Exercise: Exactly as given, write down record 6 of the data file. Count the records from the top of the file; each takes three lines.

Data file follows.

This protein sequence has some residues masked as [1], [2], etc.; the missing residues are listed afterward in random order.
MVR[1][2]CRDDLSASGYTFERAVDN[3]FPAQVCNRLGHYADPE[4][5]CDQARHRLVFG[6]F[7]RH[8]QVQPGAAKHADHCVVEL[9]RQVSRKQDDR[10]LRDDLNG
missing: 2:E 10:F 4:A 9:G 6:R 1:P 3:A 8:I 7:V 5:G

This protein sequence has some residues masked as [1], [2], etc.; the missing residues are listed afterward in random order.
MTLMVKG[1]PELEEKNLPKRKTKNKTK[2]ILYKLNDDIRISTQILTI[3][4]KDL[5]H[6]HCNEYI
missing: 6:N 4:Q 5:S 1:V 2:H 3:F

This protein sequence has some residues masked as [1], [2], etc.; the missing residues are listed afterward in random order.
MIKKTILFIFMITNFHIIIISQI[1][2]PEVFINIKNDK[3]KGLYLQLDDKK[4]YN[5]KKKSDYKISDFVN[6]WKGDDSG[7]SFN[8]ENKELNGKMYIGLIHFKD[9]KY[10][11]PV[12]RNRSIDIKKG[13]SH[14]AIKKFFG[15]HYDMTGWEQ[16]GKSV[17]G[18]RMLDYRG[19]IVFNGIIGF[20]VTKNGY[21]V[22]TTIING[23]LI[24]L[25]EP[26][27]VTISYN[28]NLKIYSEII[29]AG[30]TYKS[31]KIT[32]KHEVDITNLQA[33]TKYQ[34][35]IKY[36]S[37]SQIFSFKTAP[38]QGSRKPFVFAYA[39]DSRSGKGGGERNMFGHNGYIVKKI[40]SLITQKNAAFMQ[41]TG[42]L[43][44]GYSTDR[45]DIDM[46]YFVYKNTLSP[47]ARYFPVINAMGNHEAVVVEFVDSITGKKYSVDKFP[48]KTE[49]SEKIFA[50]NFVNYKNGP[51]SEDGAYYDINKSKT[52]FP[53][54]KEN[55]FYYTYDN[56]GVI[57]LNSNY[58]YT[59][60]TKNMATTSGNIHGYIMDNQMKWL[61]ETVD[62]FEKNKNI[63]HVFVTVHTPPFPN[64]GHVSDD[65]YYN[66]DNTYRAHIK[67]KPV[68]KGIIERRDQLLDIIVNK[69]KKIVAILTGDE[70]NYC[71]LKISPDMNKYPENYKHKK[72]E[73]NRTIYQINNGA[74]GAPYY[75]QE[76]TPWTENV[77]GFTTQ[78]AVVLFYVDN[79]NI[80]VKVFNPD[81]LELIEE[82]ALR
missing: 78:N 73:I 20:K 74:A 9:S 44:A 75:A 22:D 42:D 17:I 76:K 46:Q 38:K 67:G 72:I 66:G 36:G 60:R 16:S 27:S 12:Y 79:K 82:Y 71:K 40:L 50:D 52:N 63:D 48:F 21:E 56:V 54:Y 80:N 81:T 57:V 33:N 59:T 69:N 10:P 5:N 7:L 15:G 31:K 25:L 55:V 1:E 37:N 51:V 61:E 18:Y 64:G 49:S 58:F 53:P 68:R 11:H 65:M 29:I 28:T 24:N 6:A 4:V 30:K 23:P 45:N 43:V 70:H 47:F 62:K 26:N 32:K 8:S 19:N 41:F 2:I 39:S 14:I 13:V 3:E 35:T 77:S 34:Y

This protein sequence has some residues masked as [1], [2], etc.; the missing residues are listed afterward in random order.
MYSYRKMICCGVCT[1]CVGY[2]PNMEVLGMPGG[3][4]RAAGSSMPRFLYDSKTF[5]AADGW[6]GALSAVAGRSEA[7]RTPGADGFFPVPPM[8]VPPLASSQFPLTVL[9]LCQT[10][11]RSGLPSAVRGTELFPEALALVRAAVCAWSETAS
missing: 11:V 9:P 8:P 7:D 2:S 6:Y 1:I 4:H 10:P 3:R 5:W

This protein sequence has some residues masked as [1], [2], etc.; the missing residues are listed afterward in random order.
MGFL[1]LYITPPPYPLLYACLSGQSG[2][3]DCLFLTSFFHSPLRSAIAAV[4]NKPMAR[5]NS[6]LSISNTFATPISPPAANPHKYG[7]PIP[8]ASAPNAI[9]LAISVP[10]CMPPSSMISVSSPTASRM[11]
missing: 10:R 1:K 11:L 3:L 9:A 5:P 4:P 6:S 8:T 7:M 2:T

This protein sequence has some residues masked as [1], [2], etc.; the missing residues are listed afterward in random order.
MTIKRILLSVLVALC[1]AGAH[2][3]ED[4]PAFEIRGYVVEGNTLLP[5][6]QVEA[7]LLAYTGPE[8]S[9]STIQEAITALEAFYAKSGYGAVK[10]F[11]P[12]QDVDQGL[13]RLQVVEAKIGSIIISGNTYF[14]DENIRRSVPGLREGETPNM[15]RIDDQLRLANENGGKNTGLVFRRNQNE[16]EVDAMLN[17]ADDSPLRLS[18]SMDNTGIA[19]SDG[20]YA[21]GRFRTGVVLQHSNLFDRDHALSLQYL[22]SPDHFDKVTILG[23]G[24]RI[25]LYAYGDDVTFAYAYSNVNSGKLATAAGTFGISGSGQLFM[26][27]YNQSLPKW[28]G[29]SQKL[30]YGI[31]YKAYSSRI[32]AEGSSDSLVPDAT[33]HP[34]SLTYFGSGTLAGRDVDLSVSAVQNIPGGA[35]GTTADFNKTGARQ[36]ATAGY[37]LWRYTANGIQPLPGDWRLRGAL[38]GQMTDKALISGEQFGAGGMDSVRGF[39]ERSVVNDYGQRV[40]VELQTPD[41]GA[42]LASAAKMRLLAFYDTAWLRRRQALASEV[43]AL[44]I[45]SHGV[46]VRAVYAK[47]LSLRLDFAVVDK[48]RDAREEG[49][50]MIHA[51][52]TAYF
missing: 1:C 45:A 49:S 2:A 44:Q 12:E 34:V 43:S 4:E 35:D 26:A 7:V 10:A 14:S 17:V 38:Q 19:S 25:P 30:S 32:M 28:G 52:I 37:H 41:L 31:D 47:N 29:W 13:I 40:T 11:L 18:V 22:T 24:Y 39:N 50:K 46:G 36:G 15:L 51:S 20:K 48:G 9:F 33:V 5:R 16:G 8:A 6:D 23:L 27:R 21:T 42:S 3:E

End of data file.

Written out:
This protein sequence has some residues masked as [1], [2], etc.; the missing residues are listed afterward in random order.
MTIKRILLSVLVALC[1]AGAH[2][3]ED[4]PAFEIRGYVVEGNTLLP[5][6]QVEA[7]LLAYTGPE[8]S[9]STIQEAITALEAFYAKSGYGAVK[10]F[11]P[12]QDVDQGL[13]RLQVVEAKIGSIIISGNTYF[14]DENIRRSVPGLREGETPNM[15]RIDDQLRLANENGGKNTGLVFRRNQNE[16]EVDAMLN[17]ADDSPLRLS[18]SMDNTGIA[19]SDG[20]YA[21]GRFRTGVVLQHSNLFDRDHALSLQYL[22]SPDHFDKVTILG[23]G[24]RI[25]LYAYGDDVTFAYAYSNVNSGKLATAAGTFGISGSGQLFM[26][27]YNQSLPKW[28]G[29]SQKL[30]YGI[31]YKAYSSRI[32]AEGSSDSLVPDAT[33]HP[34]SLTYFGSGTLAGRDVDLSVSAVQNIPGGA[35]GTTADFNKTGARQ[36]ATAGY[37]LWRYTANGIQPLPGDWRLRGAL[38]GQMTDKALISGEQFGAGGMDSVRGF[39]ERSVVNDYGQRV[40]VELQTPD[41]GA[42]LASAAKMRLLAFYDTAWLRRRQALASEV[43]AL[44]I[45]SHGV[46]VRAVYAK[47]LSLRLDFAVVDK[48]RDAREEG[49][50]MIHA[51][52]TAYF
missing: 1:C 45:A 49:S 2:A 44:Q 12:E 34:V 43:S 4:E 35:D 26:A 7:V 10:A 14:S 17:V 38:Q 19:S 25:P 30:S 32:M 28:G 52:I 37:H 41:L 31:D 47:N 29:W 13:I 40:T 11:L 18:V 22:T 24:Y 39:N 50:K 46:G 36:G 15:L 51:S 20:K 48:G 9:F 33:V 5:R 16:G 8:A 6:D 23:L 27:R 21:T 42:S 3:E